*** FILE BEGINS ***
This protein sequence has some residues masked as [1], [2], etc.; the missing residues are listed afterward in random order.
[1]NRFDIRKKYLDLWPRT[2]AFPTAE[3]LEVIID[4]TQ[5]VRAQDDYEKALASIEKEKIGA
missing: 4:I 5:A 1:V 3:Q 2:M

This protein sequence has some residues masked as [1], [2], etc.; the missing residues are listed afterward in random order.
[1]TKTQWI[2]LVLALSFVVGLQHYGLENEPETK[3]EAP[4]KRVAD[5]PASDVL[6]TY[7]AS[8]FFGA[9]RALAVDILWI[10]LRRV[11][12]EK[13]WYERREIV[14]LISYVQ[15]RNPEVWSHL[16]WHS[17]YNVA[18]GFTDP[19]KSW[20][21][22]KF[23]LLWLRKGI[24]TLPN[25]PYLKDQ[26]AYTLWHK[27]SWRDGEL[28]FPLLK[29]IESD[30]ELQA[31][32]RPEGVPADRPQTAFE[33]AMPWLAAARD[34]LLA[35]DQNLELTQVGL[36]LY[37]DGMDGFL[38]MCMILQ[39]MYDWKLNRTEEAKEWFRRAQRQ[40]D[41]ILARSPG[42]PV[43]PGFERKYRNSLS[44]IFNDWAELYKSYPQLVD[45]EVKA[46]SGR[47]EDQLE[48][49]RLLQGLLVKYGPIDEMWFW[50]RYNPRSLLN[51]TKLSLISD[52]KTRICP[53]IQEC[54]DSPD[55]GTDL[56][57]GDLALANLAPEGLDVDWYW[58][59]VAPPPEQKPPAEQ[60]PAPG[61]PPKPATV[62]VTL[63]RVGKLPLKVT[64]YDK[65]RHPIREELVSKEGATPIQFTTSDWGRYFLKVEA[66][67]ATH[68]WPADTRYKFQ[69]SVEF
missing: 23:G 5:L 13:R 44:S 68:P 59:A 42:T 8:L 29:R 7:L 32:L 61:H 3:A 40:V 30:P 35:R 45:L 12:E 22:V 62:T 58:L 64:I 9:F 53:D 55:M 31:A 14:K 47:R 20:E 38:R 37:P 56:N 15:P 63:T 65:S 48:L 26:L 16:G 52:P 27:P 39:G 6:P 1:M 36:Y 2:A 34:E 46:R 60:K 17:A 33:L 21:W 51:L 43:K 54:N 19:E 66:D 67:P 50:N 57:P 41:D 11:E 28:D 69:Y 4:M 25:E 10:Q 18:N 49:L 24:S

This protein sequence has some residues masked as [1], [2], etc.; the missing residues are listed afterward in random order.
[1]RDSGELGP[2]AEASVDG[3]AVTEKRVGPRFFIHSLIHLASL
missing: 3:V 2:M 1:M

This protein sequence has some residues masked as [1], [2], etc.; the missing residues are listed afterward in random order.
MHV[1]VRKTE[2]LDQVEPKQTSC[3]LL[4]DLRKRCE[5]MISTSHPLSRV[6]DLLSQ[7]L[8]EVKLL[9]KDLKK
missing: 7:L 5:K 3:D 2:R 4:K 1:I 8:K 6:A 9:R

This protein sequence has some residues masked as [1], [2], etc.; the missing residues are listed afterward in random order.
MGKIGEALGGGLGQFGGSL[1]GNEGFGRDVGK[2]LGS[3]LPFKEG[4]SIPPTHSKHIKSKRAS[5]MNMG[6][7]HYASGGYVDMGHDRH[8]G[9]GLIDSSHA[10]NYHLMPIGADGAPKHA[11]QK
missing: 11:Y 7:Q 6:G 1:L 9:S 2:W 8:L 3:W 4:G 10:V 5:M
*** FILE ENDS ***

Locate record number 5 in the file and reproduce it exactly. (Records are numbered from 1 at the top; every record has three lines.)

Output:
This protein sequence has some residues masked as [1], [2], etc.; the missing residues are listed afterward in random order.
MGKIGEALGGGLGQFGGSL[1]GNEGFGRDVGK[2]LGS[3]LPFKEG[4]SIPPTHSKHIKSKRAS[5]MNMG[6][7]HYASGGYVDMGHDRH[8]G[9]GLIDSSHA[10]NYHLMPIGADGAPKHA[11]QK
missing: 11:Y 7:Q 6:G 1:L 9:S 2:W 8:L 3:W 4:G 10:V 5:M